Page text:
“Perhaps the most important finding of our study was that in this population-based sample, in which most women were not at elevated risk for harboring a genetic mutation that would predispose them or family members to future cancers, many women expressed a desire for testing,” Dr. Jagsi said.

“We think there is an important missed opportunity because nearly half of these [women] did not have any discussion with a provider about [genetic testing]. We hope to raise awareness among clinicians that discussions about genetic risk are important even among women they might not believe to be at elevated risk, if only to explain why testing is unlikely to be helpful and reassure the patient.”

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She explained that racial and ethnic differences in care are complex and most likely reflect many factors. For example, “it may be that some providers think of genetic mutations as being implicated primarily in Ashkenazi Jewish patients and fail to recognize that such mutations are not less frequent in minority patients, so maybe it’s that providers don’t bring it up as often.”

Alternatively, “it may be that minority patients are less likely than white patients to ask their providers about these issues; it may be that the settings in which minority patients receive care are different in meaningful ways (including in terms of access to genetic counselors); or it may be related to differences in the broader social and economic circumstances faced by different women.”

“How this has affected diverse populations of women will be an important subject for future studies,” she concluded.

In an accompanying podcast, Jennifer E. Axilbund, MS, genetics counselor at the Sidney Kimmel Comprehensive Cancer Center and assistant professor of oncology at the Johns Hopkins School of Medicine in Baltimore, MD, said the study “highlights the discrepancy between perceived risk and actual risk.”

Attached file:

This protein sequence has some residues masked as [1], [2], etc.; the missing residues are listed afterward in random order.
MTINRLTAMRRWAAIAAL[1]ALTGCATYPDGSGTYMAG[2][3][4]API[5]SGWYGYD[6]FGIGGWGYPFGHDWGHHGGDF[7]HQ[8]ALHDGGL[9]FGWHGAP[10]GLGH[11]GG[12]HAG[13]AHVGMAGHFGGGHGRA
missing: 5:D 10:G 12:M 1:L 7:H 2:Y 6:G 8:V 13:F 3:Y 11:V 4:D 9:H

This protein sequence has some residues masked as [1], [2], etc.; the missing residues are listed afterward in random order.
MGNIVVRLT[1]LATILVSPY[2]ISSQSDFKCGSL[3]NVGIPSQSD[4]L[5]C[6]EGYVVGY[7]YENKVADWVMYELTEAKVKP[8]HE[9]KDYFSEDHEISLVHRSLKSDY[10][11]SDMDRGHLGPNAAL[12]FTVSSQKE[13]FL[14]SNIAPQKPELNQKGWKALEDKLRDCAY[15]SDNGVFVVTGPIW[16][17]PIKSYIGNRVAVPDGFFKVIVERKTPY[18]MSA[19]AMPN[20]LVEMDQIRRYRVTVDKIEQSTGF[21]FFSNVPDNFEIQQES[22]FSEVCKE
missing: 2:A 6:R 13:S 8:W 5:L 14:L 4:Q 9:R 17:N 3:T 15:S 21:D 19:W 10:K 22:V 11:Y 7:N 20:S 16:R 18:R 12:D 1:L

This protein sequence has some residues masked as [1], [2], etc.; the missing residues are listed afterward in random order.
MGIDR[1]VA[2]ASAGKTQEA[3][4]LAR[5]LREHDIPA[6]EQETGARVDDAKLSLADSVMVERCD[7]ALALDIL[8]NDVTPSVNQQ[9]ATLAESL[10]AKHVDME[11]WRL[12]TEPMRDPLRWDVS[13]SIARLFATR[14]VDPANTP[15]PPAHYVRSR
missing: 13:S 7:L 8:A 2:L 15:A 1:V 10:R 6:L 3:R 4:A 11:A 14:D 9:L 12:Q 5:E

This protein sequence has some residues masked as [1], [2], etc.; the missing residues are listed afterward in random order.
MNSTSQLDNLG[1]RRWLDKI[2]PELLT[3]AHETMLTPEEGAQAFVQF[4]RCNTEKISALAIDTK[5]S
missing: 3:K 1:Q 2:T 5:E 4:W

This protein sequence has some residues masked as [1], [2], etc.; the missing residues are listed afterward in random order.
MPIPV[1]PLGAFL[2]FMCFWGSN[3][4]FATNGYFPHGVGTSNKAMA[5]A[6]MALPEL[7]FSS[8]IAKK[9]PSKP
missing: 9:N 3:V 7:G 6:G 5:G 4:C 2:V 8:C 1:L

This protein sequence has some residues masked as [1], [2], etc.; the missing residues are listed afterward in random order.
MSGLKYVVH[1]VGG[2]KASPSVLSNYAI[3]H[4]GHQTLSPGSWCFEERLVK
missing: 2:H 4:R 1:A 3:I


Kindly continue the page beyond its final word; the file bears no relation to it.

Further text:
RELATED: Breast Cancer Overdiagnosis, False Positives Linked with High Cost

Depending on race and ethnicity, up to 60% of respondents reported a strong desire for genetic testing, whereas up to only 10% might be expected to meet indications for testing, based on the hereditary component of their breast cancer.2

Ongoing media coverage of sensational issues, such as prophylactic mastectomy, results in patients being inundated with genetics information, but without context, which is reflected in the higher desire for genetic testing.

“These results illustrate that a large portion of patients with breast cancer, especially minority patients, may have questions about genetics whether or not they specifically indicate so,” Axilbund said. “Oncology providers should consider briefly discussing genetics with all patients, even if the subject is provider initiated,” with referral for genetic testing as indicated.2


  1. Jagsi R, Griffith KA, Kurian AW, et al. Concerns about cancer risk and experiences with genetic testing in a diverse population of patients with breast cancer. J Clin Oncol. April 6, 2015. [Epub ahead of print] pii: JCO.2014.58.5885.
  2. Axilbund, J. The Importance of Discussing Genetics with Every Breast Cancer Patient. J Clin Oncol. 2015; Podcast.